When it comes to solo camping, a little fear is OK.
I woke up to my dog growling at the tent door. In a sleepy fumble, I flicked on my lantern. Something was outside.
I pulled down the zipper slowly. My eyes adjusted and I could see something big and brown, and just feet away from me — its massive body barely visible against the dark sky. In a panic, I scrambled to the other side of the tent. It only took a moment for me to realize — it was a horse! But that moment may have taken a few years off my life.
Last summer I spent several months traveling across the United States. My budget was tight, so I opted for camping along the way. And I’m not going to lie: It was scary sometimes. Big brown horses look a lot like bears, especially in the middle of nowhere Montana, where the night feels endlessly dark and mysterious.
But I learned to embrace the nerves and the bumps in the road. I learned to love solo camping.
The next morning I woke up to bright skies and a herd of horses, grazing just outside my tent. I made myself coffee and basked in the beautiful silence, surrounded by horses, mountains, and fresh air. Camping alone wasn’t easy, but I was starting to love mornings like this one.
Solo Camping Changed My Life. Here’s Why You Should Try it Too.
If you’ve never camped solo, my bear/horse mixup might not convince you. But there are so many great reasons to get outside on your own — even if it’s your own backyard. Here are 5 reasons why you should ditch your friends and go solo on your next camping adventure.
1. It forces you to learn new skills.
I’m not usually the camp cook when there are other people involved. Someone else is always more enthusiastic about building the fire or working the grill. But when I started camping solo, there was no one making dinner but me.
Camping alone forces you to take initiative and learn new outdoor skills, like building your own campfire, or chopping wood. It’s a good idea to have a basic understanding of camping skills, before you head out on your own. But camping solo is a great way to refine your camping skills, because every job will be yours!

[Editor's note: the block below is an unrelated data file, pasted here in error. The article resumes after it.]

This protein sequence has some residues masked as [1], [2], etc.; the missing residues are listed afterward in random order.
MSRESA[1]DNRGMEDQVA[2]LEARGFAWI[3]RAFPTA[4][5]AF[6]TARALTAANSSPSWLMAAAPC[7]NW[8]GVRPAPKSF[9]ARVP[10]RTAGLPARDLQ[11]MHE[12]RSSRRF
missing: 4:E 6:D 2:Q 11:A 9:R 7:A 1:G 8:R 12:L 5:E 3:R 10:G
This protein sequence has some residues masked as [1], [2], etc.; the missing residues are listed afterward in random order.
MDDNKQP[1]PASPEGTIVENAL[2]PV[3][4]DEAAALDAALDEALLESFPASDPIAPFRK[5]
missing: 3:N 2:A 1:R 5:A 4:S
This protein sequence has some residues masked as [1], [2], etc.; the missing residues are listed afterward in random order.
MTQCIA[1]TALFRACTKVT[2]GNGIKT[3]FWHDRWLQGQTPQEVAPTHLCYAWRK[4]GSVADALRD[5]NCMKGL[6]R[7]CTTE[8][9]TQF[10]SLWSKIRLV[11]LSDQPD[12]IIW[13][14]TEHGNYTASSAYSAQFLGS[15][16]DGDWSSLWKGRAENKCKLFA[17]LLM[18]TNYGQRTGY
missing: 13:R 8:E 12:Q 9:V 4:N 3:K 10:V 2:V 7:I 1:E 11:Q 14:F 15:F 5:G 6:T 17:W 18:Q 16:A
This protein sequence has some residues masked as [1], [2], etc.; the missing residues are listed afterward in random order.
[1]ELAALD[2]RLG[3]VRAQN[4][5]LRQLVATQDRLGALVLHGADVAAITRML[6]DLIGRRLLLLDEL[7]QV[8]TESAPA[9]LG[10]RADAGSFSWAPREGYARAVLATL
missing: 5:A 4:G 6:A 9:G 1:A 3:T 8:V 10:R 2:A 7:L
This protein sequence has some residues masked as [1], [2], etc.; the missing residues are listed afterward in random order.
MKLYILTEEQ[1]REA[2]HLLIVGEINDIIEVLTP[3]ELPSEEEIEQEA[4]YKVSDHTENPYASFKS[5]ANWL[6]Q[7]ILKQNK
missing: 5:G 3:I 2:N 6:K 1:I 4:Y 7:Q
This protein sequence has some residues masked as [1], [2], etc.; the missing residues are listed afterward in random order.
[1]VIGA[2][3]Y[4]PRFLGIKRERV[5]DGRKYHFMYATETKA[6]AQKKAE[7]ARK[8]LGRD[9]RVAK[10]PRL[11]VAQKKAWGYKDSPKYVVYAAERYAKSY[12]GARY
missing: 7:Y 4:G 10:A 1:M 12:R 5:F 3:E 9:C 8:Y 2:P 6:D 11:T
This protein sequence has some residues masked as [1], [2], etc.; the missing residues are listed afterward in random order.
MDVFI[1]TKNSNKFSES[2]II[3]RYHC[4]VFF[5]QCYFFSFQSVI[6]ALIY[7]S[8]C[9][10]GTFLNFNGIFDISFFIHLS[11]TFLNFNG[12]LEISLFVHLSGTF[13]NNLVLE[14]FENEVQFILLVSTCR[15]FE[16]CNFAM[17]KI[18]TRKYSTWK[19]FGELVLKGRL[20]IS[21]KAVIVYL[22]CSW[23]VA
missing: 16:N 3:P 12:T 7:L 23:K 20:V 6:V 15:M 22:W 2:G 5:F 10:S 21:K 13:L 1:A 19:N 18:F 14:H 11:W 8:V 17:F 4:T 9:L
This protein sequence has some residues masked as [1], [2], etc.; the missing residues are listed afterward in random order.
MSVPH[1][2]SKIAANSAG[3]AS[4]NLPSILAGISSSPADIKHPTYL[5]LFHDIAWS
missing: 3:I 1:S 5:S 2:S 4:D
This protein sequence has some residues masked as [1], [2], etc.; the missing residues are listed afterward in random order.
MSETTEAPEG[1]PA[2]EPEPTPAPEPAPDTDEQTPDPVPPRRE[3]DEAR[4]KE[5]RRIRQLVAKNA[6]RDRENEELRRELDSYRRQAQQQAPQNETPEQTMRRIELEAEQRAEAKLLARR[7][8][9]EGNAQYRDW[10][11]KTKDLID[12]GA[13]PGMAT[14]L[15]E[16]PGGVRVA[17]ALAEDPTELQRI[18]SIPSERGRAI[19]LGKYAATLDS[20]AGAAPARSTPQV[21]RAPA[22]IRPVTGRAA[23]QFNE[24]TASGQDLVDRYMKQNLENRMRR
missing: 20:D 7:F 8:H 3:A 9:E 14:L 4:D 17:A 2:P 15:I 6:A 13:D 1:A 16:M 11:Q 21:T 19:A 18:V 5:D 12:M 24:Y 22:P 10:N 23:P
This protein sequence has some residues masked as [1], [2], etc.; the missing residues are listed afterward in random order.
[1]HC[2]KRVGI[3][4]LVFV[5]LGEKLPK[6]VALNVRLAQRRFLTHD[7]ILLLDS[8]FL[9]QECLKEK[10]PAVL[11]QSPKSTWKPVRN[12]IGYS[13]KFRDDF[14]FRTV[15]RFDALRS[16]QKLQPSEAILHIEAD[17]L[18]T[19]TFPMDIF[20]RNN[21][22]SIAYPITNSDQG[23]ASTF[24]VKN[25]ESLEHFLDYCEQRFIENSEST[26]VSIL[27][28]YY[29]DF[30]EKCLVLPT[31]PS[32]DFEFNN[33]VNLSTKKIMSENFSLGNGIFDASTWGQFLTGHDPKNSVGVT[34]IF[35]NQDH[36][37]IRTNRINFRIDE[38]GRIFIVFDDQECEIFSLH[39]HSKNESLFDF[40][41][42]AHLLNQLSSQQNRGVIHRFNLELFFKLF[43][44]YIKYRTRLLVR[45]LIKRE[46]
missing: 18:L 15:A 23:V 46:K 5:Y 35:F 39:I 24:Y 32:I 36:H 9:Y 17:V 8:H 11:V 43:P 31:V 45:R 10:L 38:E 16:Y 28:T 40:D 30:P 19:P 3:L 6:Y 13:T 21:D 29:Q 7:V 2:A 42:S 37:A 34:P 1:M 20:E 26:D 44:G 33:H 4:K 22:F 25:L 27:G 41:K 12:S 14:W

2. You’ll build confidence.
It feels good to rely solely on yourself. My solo camping adventure started with a lot of doubt. What if I forgot some essential piece of camping gear? Or hammered my finger into the ground while pitching my tent? What if I got scared, or lonely?
You can’t plan for everything, and you’re not going to get everything right when you’re camping alone. But you are going to wake up in the morning with the satisfaction that you did it, all on your own.
Camping solo will be provide you with undeniable proof that you can brave the elements and enjoy the outdoors. You got this.
3. You might finally read the book you’ve been carrying around.
How many times have you gone camping with big plans to read a book, or finish that scarf you’re knitting? While the idea of crafting, reading, or journaling around the campfire is nice, it almost never happens in the company of friends.
When you’re camping solo, it’s much easier to focus on whatever relaxing activity floats your boat. You don’t have to agree on plans or activities with anyone but yourself, so you’re free to focus on what you really want to do.
4. You’ll discover the kindness of strangers.
A very nice man from Wisconsin saved me with his mallet in Death Valley National Park. The ground was rock hard at Wildrose Campground, and I was exhausting myself, trying to hammer my tent stakes with a rock. He noticed that I was struggling and kindly offered me his mallet. I shared s’mores over my campfire with him and his wife later that night.
It’s important to practice caution as a solo camper. Unfortunately, bad people do exist. But much more often than not, people will surprise you with kindness and generosity. Solo camping has introduced me to so many strangers, and some have even become friends!
5. Solo camping gives you the freedom to camp more!
Coordinating schedules and planning your camping trips with friends can be a real pain. Everyone is busy and you can run in circles trying to find time when everyone is free to camp.
Now that I’ve learned to love camping solo, I don’t have to wait for anyone. Which means more camping!
If you like to be spontaneous and get outside on a whim, solo camping is the way to go. Once you feel confident in your solo camping abilities, you can go camping whenever and wherever the urge strikes.
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